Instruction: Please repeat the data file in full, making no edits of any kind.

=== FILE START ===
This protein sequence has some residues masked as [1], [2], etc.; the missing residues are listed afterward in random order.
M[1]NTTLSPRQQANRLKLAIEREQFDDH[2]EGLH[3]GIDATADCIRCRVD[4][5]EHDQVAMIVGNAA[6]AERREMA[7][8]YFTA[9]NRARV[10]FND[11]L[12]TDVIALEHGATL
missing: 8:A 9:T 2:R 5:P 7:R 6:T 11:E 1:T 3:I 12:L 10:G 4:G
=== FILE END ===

This protein sequence has some residues masked as [1], [2], etc.; the missing residues are listed afterward in random order.
M[1]NTTLSPRQQANRLKLAIEREQFDDH[2]EGLH[3]GIDATADCIRCRVD[4][5]EHDQVAMIVGNAA[6]AERREMA[7][8]YFTA[9]NRARV[10]FND[11]L[12]TDVIALEHGATL
missing: 8:A 9:T 2:R 5:P 7:R 6:T 11:E 1:T 3:I 12:L 10:G 4:G